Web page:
On the last day of training we held a certificate ceremony where we presented each promoter with his or her official certificate of completing their health education training. This certificate is a source of pride and empowerment to them. You could see it in their eyes and faces. You could see the excitement. At that moment I realized why CU Peru does what it does and I realized how I came to be there. Simply put, there is a need. I am not just a young college mind seeing and experiencing the poverty and the health disparities in a developing country and saying these people need help. Promoters are the foundation for the health care system out in these remote villages. There is a need for these promoters to be supported with materials, supplies, and basic knowledge of the fundamentals of primary care in a remote setting (e.g. home visits, healthy practices, preventive measures, warning signs of serious diseases, basic supportive care, basic clinical assessments, first aid, water treatment, and hygienic practices), because without these basic tools it is difficult to serve and care casino for their communities’ health. Their jobs are indispensible. These men and women are humans with dignity and hearts and minds just like you and me and they deserve well-earned respect. Fulfilling a need in a place like this requires more than money and power. It requires approaching the situation/problem with the people and strategically thinking how we can work together to solve the issues in a culturally competent and sustainable way. I truly believe CU Peru is doing just that, and as an organization they are always striving for quality improvement. We are there to partner with the already existing local health care systems and deliver these trainings. We could not do this without the help of the local health officials and local medical students. We are therefore a collaborative project working together to provide health education essentials to these promoters. We are showing them the respect they deserve.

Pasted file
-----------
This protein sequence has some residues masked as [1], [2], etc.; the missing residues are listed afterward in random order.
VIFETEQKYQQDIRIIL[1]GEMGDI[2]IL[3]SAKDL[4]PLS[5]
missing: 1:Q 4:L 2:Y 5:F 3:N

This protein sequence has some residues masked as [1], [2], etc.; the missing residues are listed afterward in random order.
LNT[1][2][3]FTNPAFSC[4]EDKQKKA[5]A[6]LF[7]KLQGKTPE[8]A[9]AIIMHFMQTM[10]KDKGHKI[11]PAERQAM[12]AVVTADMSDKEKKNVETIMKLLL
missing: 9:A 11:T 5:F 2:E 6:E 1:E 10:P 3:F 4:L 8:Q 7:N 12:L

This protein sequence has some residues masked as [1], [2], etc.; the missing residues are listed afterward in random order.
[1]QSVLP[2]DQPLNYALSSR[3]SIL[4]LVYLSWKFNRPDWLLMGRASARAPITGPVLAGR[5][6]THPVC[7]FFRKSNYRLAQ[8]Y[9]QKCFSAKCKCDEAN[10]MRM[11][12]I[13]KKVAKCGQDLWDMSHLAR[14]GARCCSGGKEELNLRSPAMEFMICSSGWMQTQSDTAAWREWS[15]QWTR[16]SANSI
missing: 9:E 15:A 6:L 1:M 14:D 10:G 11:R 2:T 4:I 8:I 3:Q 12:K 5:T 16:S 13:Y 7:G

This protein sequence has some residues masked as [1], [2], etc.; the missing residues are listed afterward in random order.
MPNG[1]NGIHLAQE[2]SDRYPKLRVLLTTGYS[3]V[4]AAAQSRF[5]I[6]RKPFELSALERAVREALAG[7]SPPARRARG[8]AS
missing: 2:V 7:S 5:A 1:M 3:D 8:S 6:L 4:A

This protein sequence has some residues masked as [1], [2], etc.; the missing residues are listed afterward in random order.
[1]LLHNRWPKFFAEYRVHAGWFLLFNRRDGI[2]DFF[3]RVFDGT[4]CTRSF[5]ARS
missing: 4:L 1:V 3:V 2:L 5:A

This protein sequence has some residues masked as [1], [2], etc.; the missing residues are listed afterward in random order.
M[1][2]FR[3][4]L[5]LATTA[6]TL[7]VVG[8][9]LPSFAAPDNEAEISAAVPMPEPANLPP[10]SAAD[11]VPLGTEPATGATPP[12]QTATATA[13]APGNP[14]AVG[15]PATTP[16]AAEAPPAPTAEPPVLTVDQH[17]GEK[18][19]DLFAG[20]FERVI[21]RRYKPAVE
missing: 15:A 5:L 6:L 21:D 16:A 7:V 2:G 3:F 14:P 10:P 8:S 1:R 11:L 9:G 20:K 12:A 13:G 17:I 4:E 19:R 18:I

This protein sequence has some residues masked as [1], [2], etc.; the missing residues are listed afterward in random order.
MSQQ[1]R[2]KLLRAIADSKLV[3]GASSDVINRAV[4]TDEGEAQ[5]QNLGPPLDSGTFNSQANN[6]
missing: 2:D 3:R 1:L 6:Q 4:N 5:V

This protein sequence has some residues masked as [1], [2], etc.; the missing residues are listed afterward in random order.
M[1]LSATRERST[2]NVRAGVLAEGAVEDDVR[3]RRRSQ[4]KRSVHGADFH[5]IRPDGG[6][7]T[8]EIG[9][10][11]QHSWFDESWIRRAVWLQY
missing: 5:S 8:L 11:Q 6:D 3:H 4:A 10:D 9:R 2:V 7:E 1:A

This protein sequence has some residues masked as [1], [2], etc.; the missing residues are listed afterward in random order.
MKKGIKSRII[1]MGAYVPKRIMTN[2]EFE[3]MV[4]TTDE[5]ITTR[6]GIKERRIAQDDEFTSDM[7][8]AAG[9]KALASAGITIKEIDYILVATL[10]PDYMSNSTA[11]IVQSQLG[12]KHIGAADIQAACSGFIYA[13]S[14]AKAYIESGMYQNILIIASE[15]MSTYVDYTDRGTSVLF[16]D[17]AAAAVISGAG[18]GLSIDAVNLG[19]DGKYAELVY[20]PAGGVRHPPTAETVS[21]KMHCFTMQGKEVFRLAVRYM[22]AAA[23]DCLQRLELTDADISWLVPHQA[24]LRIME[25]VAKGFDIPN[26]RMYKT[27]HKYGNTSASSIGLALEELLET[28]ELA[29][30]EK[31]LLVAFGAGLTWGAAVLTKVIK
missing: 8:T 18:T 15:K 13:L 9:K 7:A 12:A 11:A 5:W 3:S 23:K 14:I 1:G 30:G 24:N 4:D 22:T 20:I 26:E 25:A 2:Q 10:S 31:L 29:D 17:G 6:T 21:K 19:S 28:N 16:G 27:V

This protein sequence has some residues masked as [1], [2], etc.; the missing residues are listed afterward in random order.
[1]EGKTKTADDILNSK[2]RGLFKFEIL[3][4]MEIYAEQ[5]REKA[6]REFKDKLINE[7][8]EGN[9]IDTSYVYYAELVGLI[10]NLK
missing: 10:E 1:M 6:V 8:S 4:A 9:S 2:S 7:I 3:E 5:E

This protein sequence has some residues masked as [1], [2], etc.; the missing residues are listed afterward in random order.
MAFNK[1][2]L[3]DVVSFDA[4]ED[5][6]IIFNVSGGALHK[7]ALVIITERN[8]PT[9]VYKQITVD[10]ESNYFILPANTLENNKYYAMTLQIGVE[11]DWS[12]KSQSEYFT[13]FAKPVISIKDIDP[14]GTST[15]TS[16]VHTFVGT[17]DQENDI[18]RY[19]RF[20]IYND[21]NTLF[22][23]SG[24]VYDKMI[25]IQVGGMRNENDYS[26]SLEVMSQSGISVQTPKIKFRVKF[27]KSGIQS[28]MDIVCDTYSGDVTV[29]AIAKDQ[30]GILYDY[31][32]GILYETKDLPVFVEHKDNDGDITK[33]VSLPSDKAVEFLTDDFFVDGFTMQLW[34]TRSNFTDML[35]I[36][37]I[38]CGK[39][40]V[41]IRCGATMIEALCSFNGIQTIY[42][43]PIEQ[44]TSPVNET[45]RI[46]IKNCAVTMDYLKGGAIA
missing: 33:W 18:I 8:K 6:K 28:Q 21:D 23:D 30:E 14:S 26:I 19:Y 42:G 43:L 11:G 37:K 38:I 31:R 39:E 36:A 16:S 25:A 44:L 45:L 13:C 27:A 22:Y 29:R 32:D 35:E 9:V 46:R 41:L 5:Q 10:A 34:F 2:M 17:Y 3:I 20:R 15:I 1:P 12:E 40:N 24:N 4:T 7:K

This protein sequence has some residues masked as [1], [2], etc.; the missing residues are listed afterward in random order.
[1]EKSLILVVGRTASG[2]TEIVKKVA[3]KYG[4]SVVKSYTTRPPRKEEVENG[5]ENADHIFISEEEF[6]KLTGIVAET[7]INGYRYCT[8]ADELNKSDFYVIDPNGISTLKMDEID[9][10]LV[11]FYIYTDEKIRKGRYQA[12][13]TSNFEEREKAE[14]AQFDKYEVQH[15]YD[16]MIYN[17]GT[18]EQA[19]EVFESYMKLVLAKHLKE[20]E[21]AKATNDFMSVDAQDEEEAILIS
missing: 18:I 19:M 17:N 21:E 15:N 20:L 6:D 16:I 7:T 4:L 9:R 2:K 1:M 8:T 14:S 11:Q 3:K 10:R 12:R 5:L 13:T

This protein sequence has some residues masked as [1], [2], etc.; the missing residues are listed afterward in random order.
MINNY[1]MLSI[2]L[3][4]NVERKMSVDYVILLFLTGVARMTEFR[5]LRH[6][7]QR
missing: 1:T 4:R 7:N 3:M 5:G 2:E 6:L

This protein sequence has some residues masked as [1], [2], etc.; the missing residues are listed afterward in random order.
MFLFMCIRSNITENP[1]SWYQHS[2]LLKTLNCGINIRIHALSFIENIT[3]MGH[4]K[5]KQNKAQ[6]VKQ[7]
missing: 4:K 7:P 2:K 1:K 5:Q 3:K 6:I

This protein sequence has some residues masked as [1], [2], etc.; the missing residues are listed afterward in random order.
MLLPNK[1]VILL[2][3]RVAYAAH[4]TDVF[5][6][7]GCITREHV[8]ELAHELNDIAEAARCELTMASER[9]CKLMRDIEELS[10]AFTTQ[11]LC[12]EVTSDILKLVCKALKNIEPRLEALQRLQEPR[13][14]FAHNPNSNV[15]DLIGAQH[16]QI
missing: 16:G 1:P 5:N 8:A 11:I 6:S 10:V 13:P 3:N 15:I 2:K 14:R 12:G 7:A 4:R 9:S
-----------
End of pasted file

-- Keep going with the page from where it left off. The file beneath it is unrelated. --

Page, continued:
Every adventure starts with an idea, and every idea becomes a dream. My adventure to Peru started with an idea a few years ago that I one day I would go back as a professional and participate in community health work. I didn’t know the details, but I knew I would go back to serve. My classes didn’t prepare me for every aspect of being in Peru. Some things I just had to be there to experience. The work it takes to organize and host a training session for 50 people is tough. The cliché, “Teamwork makes the dream work,” proved to be true once again. This training could not have happened without CU Peru, SOCIEMAP, and MINSA working together. The people, the long days, the heat, the rain, the mosquitos, the tears, the joys, the triumphs, and the friendships made this a unique experience for all of us, even the promoters. I can step back and say I am proud to be a part of an organization that is doing such great work. The members of CU Peru are motivated by more than good intentions and the ‘idea’ of wanting to make a difference –they are making the difference and the passion is evident. This experience, the memories and the friends I have made, and the lives I have touched and been able to influence would not have happened without CU Peru.